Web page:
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October 04, 2012


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low-tech cyclist

I need to turn off this computer and go to sleep, so I can get one good day of work in before heading to Florida for a week on the beach. (Annamaria Island, if you're interested. About halfway down the Gulf coast side of the state, near Bradenton.)

But like you, I'm not particularly worried about this election. The second wave of reaction does seem to be more "Romney was better prepared, but he's still a liar" and the Obama campaign, and Obama personally, are busy making hay of that.

I still need to chip in some money to House campaigns, but I don't see the time to do my own picking and choosing. So I think I'll just break down and send a check to the DCCC. They will probably send more money to Blue Dogs than I would like, but if we get to 218 by whatever means, guys like Boehner and Cantor will suddenly become much less important, and that would be a very good thing.


It was quite enjoyable listening to him. I remain incredibly impressed with the rigor and integrity he brings to his task.

Being trained in science any time I read his posts I can't help but notice the transparency and caution with which he writes about what he's done, the strengths and weaknesses of his prediction model, and the way he strives to carefully explain both the data entered into the model and what the model's latest outcomes likely mean and don't mean. It's like he's publishing a new informally written research article each day.

Romney's "victory" will prove ephemeral and that his lies and his steamrolling manner are not going to play well as all of this gets digested

Jonathan Bernstein's talked about that today. If the MSM gets it into its hive mind that a necessary and ongoing part of covering this election will be describing Romney's integrity-free assertions he's going to be in a world of hurt he hasn't encountered yet.


Yeah, and I'm sure Nate (a U of C grad, BTW), could give us the odds of that. I'd rate them at about 1% or less myself.

I'm reading a lot of "oh well debates don't matter that much" commentary today. I think we all know the grim reality: Obama got hammered, the polls have narrowed and Romney's fundraising is way up. Obama had better come out swinging in the next one.


I've liked Nate Silver since his days at Baseball Prospectus, and I appreciate the rigor that he brings to his analysis — a rigor that's noticeably absent in so much evidence-free punditry. At some point, I'll have to read his new book. The chapter that the NY Times printed on weather forecasting was excellent.

Romney won the first debate, on style if not substance. It was dispiriting to watch Obama's performance. It was almost as if he was unprepared for Romney to disavow so much of his agenda. The good news for Obama is that past incumbents have lost the first debate (sometimes badly) but still gone on to win the election. Hopefully that will hold true this time around. Obama's a good enough campaigner that I think it will.

big bad wolf

the link to the sullivan post provides me with a chance to recommend Garry Wills excellent book "Lincoln at Gettysburg."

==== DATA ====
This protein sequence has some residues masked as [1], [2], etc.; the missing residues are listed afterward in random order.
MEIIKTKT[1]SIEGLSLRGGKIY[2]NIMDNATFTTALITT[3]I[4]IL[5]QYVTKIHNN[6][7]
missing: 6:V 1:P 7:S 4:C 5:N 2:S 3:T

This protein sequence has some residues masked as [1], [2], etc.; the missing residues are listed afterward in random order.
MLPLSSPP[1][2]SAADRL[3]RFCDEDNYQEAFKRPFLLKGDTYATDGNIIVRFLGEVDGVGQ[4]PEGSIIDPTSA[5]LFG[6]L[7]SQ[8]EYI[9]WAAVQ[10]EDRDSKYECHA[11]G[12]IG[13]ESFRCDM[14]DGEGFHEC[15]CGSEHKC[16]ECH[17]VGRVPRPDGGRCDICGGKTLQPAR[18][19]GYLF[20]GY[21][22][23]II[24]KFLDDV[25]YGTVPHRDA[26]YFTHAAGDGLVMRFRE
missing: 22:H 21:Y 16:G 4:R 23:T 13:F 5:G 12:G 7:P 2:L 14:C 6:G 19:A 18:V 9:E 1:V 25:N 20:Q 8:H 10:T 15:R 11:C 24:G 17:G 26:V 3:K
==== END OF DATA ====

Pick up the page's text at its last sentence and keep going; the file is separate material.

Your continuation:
low-tech cyclist

Note to the Boy Scouts of America: there's a point at which you've got to accept that your 'principled' stand is just a thin intellectual cover for assholishness. I think you're at that point, not that you're liable to realize it.

I was a Boy Scout for a couple of years while growing up. I enjoyed it. But there's no way I'd let my son join the Boy Scouts, not that I expect him to want to do so.

Sir Charles


Obama crushed it in fundraising this month, raising $150 million. And that's it -- there is really no more fundraising to be done.

Interestingly, despite the vaunted Romney fundraising advantage all accounts seem to indicate that Obama has dominated him on the airwaves in all of the major battlegrounds. Strangely enough, the campaign of the former community organizer has been far more efficient in deploying resources than that of the putative business genius.

There's only thirty days to go, so really the cake is baked in terms of presidential fundraising.

John and (Becky),

I am not suggesting that Obama didn't have a bad night. He really did -- I felt like we were keeping him from something he'd rather be doing.

But I actually do think we vastly overrate debates. I remember Mondale just eating Reagan's lunch in the first 1984 debate (the moment where Reagan may have first publicly given a glimpse of his impending senescence). As a result, Reagan did end up losing Mondale's home state.

l-t c,

I'm heading to Florida for the weekend as well -- doing the South Beach thing again. It sounds like we will be returning to real fall weather, after it has kicked into the 80s here the last couple of days.


I really should read Lincoln at Gettysburg. I love Garry Wills -- and Lincoln.


Yeah, Nate is pretty rare in terms of both his discipline and his modesty -- while also being very self-confident. It's an interesting mix.


Modest and very self-confident?

Yes, that is rare.

low-tech cyclist

Nate's mix of traits doesn't surprise me in the least; it pretty much comes with the geek territory. You always know that your conclusions are no better than the support you can demonstrate for them. But when you've got a kick-ass argument, you know it kicks ass, because you've already been over it a couple dozen times, looking for the hidden flaw.